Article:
As villains go, "Oleg Pliss" does not appear too alarming. In a shot to scam iOS users out of $50 to $100 a pop, the would-be hijacker apparently used Apple's realize My iPhone service to lock down some devices. It's unclear what number targets Pliss annoyed or whether or not any of them truly forked over the dough, however Apple confident its customers that iCloud wasn't compromised.
Apple on Tues aimed to calm anxiety among its iCloud users with reassurances that the service hadn't been broken during a ransomware-style attack.
"Apple takes security terribly seriously and iCloud wasn't compromised throughout this incident," reads an organization statement. "Impacted users ought to amendment their Apple ID parole as before long as attainable and avoid mistreatment identical user name and parole for multiple services. Any users WHO want further facilitate will contact AppleCare or visit their native Apple place of business."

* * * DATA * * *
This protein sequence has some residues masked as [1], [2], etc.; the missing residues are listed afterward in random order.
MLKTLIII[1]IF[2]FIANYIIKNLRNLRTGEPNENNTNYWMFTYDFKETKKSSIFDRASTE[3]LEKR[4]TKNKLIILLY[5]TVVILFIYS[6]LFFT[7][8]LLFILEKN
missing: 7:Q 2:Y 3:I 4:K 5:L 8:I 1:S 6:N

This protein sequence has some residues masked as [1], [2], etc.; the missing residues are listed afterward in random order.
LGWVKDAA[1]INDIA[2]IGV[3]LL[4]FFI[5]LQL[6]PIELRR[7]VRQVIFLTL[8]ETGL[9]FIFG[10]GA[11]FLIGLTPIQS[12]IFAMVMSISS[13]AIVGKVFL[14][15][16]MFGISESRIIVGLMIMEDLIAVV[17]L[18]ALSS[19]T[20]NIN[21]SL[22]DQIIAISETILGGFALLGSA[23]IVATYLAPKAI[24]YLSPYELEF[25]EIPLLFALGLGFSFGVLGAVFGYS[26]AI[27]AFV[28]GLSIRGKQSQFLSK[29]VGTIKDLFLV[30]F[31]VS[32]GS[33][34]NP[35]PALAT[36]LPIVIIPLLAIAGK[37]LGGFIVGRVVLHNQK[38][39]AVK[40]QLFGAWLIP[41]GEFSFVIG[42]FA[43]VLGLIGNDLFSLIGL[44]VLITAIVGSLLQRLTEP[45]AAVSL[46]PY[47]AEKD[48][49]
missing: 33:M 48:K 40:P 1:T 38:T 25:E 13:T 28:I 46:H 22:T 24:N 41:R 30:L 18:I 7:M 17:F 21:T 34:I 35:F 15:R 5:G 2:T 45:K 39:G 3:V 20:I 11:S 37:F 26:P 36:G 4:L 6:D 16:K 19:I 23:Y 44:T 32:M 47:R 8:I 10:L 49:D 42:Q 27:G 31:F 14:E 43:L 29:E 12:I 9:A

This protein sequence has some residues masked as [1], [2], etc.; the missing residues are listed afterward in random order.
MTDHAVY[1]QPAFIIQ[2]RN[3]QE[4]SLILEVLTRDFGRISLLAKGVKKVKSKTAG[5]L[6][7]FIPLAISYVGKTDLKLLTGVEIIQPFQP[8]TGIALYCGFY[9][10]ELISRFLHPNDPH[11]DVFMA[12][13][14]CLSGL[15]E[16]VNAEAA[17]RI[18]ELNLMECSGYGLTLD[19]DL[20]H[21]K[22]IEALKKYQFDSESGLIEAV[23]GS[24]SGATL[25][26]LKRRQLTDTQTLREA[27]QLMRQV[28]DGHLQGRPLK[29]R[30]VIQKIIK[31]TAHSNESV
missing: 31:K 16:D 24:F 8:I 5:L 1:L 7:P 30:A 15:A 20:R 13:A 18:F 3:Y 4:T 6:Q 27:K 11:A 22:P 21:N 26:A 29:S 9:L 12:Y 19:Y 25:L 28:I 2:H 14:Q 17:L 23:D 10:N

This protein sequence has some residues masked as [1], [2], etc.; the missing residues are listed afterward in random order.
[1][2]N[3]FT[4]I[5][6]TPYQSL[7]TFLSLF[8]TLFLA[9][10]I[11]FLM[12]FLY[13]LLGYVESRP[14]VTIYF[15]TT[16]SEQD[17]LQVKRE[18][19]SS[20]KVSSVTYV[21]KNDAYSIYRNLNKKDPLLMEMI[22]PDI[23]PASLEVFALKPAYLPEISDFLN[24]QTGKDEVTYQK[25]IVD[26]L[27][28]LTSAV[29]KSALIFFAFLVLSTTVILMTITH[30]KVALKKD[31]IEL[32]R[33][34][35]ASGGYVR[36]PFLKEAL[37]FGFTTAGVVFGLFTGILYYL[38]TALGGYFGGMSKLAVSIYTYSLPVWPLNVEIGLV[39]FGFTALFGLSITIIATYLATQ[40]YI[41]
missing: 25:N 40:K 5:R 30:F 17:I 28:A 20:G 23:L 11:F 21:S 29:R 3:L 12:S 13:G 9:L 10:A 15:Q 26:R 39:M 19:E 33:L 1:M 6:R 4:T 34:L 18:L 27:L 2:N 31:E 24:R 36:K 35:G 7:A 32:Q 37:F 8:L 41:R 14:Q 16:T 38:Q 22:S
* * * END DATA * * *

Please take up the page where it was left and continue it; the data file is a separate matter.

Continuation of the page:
The documented "incident" may be a assortment of reports on Apple forums by iPhone users, most of them in Australia, of early morning calls rigorous they pay a ransom if they ever wished to use their phones once more. Ransom demands were US$50 or $100, due through PayPal.
The blackmailer, occupation himself "Oleg Pliss," apparently had gained management of variety of iPhone users' accounts and had used Apple's realize My iPhone service to lock down their smartphones.